Economic woes eased for many in Spain on Monday as the Christmas lottery — billed among the world's richest — dished out some $3.23 billion in prizes.
The top prize of the lottery dubbed "El Gordo" (The Fat One) went to holders of tickets bearing the number 32365.
The winning number appears on 1,950 tickets, each of which wins $418,000.
The number was sung out at just after noon Monday by pupils of Madrid's Saint Ildefonso School in a nationally televised draw held each Dec. 22.
Rather than a single jackpot, the lottery aims for a share-out in which thousands of numbers yield at least some kind of return.
Since it began in 1812, the Christmas lottery has become a favorite holiday tradition. This year, it sold an estimated $3.90 billion nationwide — nearly 3 percent down on last year.
The lottery starts at 9 a.m. and people throughout the country typically tune into the radio, television or Internet to find out if their number is called for one of the prizes.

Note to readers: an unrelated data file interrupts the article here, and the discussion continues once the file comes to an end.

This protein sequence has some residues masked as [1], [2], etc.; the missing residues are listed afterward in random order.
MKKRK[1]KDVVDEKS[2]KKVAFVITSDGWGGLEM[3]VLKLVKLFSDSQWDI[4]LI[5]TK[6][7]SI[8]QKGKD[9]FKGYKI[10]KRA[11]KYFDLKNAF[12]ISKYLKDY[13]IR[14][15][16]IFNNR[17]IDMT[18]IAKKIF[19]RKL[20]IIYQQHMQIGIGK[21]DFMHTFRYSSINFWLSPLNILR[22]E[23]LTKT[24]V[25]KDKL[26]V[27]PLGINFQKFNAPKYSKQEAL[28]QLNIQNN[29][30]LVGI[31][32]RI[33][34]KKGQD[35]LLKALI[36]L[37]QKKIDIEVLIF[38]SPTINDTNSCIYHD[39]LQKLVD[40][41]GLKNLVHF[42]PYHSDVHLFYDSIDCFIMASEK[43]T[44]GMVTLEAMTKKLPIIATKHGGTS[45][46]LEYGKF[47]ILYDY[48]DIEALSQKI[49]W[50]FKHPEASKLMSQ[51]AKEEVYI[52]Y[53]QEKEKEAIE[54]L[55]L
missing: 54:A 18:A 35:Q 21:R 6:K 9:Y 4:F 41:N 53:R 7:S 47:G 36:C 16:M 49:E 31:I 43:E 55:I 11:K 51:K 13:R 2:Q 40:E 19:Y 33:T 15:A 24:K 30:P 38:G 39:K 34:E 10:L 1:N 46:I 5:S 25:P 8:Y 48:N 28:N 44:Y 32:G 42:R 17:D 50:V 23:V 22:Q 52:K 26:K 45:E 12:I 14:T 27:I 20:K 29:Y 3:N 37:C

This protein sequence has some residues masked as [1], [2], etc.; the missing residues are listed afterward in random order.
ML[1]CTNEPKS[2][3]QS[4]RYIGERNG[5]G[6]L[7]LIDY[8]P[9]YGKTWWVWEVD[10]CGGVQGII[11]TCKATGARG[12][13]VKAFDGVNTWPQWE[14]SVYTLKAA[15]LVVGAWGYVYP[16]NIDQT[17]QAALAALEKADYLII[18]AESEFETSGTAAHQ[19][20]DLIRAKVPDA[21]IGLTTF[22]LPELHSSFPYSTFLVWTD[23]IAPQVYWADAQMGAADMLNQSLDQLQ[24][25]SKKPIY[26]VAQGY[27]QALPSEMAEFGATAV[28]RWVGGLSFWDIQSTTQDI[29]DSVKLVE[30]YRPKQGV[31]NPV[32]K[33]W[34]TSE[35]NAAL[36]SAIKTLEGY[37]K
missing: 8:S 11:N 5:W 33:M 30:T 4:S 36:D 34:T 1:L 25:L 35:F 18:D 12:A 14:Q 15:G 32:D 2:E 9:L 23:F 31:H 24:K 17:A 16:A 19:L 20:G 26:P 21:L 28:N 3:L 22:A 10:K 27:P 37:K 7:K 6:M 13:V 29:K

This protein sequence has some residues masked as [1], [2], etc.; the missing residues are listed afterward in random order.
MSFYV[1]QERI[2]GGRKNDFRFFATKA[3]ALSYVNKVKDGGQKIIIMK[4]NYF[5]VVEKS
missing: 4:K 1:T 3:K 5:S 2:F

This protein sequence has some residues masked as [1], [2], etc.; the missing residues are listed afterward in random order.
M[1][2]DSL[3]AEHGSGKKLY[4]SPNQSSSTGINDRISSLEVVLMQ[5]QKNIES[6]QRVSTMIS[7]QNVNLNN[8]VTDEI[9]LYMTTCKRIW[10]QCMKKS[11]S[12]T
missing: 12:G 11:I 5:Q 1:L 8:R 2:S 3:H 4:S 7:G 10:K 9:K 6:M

The 1,950 tickets with the top prize number were sold across seven of Spain's 52 provinces.
Each ticket bears five digits running from 00001 to 85000.
To complicate things further, and to get money trickling to as many people as possible, each set of five numbers shows up on 1,950 tickets, called "decimos."
Most people buy a "decimo," which costs $28, although lots of people chip in together and buy shares of several or many such tickets.
The state lottery agency estimates per capita spending of about $92 on the Gordo this year, down about one dollar from 2007. Seventy percent goes back out in prizes, and 30 percent goes to the state.
Spain established its national lottery system as a charity in 1763, during the reign of King Carlos III, but its objective gradually shifted toward filling state coffers.
Spain holds another big lottery Jan. 6 to mark the Feast of the Epiphany. It is known as "El Nino" (The Child), in reference to the baby Jesus.